Researchers Find Evidence Of An Ancient ‘Lost Continent’ Hiding Underneath Mauritius
There are even more “undiscovered continents” waiting to be found.
01/02/2017 10:47 | Updated 10 hours ago
Thomas Tamblyn Technology editor, Huffington Post UK
Researchers have discovered evidence of an ancient “lost continent” hidden deep underneath the Indian Ocean and the island of Mauritius.
The continent is believed to be a remnant of the supercontinent Gondwana which existed some 200 million years ago.
Sapsiwai via Getty Images
By studying the minerals on the island Mauritius they found that something was amiss with its age.
“Earth is made up of two parts – continents, which are old, and oceans, which are “young”. On the continents you find rocks that are over four billion years old, but you find nothing like that in the oceans, as this is where new rocks are formed,” explains Professor Lewis Ashwal, lead author on the paper.
“Mauritius is an island, and there is no rock older than 9 million years old on the island. However, by studying the rocks on the island, we have found zircons that are as old as 3 billion years.”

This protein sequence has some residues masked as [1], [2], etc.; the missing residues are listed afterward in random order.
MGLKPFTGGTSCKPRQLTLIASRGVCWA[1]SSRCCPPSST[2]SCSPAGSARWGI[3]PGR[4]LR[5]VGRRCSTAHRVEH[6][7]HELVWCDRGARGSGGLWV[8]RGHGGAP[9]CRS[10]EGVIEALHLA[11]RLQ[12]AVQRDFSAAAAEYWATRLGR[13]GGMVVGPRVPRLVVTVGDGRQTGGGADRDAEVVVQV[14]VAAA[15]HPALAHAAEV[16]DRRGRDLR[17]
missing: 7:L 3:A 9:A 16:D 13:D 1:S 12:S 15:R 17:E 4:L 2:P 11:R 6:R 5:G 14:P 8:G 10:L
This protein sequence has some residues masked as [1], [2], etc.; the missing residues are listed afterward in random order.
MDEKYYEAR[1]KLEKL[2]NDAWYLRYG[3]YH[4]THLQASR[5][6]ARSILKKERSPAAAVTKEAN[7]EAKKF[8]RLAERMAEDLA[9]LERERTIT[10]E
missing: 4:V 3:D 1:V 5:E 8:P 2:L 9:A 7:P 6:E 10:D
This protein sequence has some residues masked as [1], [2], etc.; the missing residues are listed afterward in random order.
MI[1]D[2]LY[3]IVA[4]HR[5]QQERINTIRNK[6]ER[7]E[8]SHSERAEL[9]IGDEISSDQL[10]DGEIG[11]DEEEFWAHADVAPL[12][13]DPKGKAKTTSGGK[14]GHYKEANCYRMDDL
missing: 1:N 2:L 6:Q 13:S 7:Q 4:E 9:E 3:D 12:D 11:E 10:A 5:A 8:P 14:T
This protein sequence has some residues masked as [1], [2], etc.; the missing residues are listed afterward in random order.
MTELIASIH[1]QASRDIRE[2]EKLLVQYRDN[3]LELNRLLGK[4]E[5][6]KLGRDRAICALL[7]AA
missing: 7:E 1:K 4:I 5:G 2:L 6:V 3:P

Zircons are minerals which survive mostly in the type of granite that you find in continents. They’re incredibly durable which makes them perfect for taking precise dating.
This means that Mauritius has, buried deep beneath it, the remains of a previously undiscovered continent that split from Gondwana.
In fact the only reason that Mauritius exists is due to volcanic eruptions that took place just nine million years ago.
Gondwanaland is a super-continent that existed more than 200 million years ago and contained rocks as old as 3.6 billion years old, before it split up into what are now the continents of Africa, South America, Antarctica, India and Australia. The split-up occurred because of the geological process of plate tectonics. This is the process where the ocean basin is in continuous motion, and moves between 2 cm and 11 cm per year. Continents ride on the plates that make up the ocean floor, which causes the movement of the continents.